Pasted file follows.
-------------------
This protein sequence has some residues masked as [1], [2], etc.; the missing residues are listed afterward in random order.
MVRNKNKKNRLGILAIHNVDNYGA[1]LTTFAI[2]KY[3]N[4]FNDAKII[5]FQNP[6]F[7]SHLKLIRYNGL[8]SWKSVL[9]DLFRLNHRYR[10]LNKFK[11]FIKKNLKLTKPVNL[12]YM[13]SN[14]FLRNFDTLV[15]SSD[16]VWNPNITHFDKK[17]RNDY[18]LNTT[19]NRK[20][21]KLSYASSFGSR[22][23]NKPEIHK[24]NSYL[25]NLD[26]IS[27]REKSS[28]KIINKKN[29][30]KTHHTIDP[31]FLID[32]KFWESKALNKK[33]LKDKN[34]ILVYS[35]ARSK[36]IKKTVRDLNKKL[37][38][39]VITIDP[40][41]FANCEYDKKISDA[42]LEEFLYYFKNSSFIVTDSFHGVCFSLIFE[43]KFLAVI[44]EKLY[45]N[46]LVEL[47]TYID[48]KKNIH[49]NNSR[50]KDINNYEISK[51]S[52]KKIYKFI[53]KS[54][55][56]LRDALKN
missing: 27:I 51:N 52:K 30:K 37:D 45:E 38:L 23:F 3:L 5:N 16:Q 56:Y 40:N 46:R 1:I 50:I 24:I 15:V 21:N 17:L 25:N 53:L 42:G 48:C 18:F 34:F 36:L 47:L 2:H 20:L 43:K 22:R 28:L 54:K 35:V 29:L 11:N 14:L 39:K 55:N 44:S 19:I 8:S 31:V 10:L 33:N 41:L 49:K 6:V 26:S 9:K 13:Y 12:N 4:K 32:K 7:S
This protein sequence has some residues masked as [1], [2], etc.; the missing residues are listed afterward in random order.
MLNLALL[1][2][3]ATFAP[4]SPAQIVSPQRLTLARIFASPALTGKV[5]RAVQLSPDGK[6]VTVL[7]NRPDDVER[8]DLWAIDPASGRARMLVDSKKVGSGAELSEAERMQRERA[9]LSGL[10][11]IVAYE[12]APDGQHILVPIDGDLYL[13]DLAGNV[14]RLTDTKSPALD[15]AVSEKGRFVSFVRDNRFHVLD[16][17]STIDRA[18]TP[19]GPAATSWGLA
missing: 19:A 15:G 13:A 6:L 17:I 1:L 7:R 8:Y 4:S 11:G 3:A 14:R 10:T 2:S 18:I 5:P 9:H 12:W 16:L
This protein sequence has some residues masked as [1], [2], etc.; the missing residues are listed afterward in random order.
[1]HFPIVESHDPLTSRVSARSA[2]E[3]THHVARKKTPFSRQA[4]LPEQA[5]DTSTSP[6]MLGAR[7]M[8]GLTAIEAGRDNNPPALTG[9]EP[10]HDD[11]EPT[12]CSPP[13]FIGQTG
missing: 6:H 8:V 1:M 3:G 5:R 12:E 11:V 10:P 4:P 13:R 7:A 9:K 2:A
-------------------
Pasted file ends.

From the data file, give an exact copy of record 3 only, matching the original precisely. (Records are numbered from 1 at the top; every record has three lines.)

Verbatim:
This protein sequence has some residues masked as [1], [2], etc.; the missing residues are listed afterward in random order.
[1]HFPIVESHDPLTSRVSARSA[2]E[3]THHVARKKTPFSRQA[4]LPEQA[5]DTSTSP[6]MLGAR[7]M[8]GLTAIEAGRDNNPPALTG[9]EP[10]HDD[11]EPT[12]CSPP[13]FIGQTG
missing: 6:H 8:V 1:M 3:G 5:R 12:E 11:V 10:P 4:P 13:R 7:A 9:K 2:A